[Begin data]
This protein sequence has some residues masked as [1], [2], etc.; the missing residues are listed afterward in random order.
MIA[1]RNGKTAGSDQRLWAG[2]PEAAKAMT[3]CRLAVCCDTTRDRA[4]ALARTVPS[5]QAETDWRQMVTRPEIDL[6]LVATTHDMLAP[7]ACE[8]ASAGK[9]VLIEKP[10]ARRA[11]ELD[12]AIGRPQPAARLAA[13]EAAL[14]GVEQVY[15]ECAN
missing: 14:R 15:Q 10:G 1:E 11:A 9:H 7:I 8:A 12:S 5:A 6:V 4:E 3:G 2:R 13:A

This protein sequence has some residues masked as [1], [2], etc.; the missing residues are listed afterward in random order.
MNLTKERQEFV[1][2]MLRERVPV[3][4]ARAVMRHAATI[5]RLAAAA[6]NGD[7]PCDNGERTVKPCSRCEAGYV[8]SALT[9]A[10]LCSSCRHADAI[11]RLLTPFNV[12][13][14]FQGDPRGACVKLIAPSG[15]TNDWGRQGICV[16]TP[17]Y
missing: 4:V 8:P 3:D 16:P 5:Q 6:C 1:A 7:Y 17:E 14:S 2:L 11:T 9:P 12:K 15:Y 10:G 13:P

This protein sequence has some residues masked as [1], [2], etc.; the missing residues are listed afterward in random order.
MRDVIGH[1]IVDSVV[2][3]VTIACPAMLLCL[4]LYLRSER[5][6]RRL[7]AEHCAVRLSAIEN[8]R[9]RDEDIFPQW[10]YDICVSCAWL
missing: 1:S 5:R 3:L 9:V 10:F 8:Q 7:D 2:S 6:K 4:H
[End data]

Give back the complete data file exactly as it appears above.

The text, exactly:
This protein sequence has some residues masked as [1], [2], etc.; the missing residues are listed afterward in random order.
MIA[1]RNGKTAGSDQRLWAG[2]PEAAKAMT[3]CRLAVCCDTTRDRA[4]ALARTVPS[5]QAETDWRQMVTRPEIDL[6]LVATTHDMLAP[7]ACE[8]ASAGK[9]VLIEKP[10]ARRA[11]ELD[12]AIGRPQPAARLAA[13]EAAL[14]GVEQVY[15]ECAN
missing: 14:R 15:Q 10:G 1:E 11:A 9:H 7:I 8:A 12:S 5:A 6:V 4:E 3:G 2:R 13:A

This protein sequence has some residues masked as [1], [2], etc.; the missing residues are listed afterward in random order.
MNLTKERQEFV[1][2]MLRERVPV[3][4]ARAVMRHAATI[5]RLAAAA[6]NGD[7]PCDNGERTVKPCSRCEAGYV[8]SALT[9]A[10]LCSSCRHADAI[11]RLLTPFNV[12][13][14]FQGDPRGACVKLIAPSG[15]TNDWGRQGICV[16]TP[17]Y
missing: 4:V 8:P 3:D 16:P 5:Q 6:C 1:A 7:Y 17:E 14:S 2:L 11:T 9:P 12:K 15:Y 10:G 13:P

This protein sequence has some residues masked as [1], [2], etc.; the missing residues are listed afterward in random order.
MRDVIGH[1]IVDSVV[2][3]VTIACPAMLLCL[4]LYLRSER[5][6]RRL[7]AEHCAVRLSAIEN[8]R[9]RDEDIFPQW[10]YDICVSCAWL
missing: 1:S 5:R 3:L 9:V 10:F 8:Q 7:D 2:S 6:K 4:H